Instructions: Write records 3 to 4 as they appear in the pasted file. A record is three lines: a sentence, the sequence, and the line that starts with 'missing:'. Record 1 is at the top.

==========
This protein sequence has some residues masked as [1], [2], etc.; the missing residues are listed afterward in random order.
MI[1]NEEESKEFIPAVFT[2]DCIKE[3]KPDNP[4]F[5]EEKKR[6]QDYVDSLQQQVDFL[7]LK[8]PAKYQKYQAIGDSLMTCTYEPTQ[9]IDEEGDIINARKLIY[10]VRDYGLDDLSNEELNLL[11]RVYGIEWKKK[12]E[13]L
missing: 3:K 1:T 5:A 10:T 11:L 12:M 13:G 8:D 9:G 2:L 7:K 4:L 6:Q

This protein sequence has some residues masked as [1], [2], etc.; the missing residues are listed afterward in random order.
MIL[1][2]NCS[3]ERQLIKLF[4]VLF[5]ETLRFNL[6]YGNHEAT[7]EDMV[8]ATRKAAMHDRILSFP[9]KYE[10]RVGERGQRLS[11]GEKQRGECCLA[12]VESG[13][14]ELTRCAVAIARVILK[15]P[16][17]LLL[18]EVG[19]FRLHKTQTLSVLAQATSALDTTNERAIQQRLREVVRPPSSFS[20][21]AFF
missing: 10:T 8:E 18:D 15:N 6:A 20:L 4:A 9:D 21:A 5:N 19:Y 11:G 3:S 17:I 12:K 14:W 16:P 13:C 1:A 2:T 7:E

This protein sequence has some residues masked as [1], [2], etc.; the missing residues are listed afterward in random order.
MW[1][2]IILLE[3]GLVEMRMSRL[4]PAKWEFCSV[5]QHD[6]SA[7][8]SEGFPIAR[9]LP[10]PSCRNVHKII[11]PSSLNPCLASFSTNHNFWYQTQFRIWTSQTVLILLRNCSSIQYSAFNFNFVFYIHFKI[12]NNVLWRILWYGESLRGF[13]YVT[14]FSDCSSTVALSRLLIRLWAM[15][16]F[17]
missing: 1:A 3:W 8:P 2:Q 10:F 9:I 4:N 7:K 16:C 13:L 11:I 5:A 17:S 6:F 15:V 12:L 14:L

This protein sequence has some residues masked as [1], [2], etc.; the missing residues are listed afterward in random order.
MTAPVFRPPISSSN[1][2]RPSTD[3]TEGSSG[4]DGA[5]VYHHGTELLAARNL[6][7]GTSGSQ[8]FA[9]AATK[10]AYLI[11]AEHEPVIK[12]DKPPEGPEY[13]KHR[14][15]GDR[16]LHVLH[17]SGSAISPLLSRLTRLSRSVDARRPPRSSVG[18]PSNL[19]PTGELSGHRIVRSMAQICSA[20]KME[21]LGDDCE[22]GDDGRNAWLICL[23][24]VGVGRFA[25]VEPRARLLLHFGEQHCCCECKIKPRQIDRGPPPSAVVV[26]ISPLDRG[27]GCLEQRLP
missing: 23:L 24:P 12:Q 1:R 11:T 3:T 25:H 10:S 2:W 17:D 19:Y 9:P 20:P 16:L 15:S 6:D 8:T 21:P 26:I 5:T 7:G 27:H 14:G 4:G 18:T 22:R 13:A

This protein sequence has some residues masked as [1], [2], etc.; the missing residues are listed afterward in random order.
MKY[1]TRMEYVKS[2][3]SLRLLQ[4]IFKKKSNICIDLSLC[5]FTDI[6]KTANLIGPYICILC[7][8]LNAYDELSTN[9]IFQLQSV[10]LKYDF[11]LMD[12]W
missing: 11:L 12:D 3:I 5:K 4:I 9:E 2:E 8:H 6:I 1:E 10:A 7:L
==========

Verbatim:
This protein sequence has some residues masked as [1], [2], etc.; the missing residues are listed afterward in random order.
MW[1][2]IILLE[3]GLVEMRMSRL[4]PAKWEFCSV[5]QHD[6]SA[7][8]SEGFPIAR[9]LP[10]PSCRNVHKII[11]PSSLNPCLASFSTNHNFWYQTQFRIWTSQTVLILLRNCSSIQYSAFNFNFVFYIHFKI[12]NNVLWRILWYGESLRGF[13]YVT[14]FSDCSSTVALSRLLIRLWAM[15][16]F[17]
missing: 1:A 3:W 8:P 2:Q 10:F 9:I 4:N 7:K 16:C 13:L 11:I 5:A 17:S 6:F 15:V 12:L 14:L

This protein sequence has some residues masked as [1], [2], etc.; the missing residues are listed afterward in random order.
MTAPVFRPPISSSN[1][2]RPSTD[3]TEGSSG[4]DGA[5]VYHHGTELLAARNL[6][7]GTSGSQ[8]FA[9]AATK[10]AYLI[11]AEHEPVIK[12]DKPPEGPEY[13]KHR[14][15]GDR[16]LHVLH[17]SGSAISPLLSRLTRLSRSVDARRPPRSSVG[18]PSNL[19]PTGELSGHRIVRSMAQICSA[20]KME[21]LGDDCE[22]GDDGRNAWLICL[23][24]VGVGRFA[25]VEPRARLLLHFGEQHCCCECKIKPRQIDRGPPPSAVVV[26]ISPLDRG[27]GCLEQRLP
missing: 23:L 24:P 12:Q 1:R 11:T 3:T 25:H 10:S 2:W 17:D 19:Y 9:P 20:P 16:L 15:S 6:D 8:T 21:P 26:I 5:T 7:G 27:H 14:G 4:G 18:T 22:R 13:A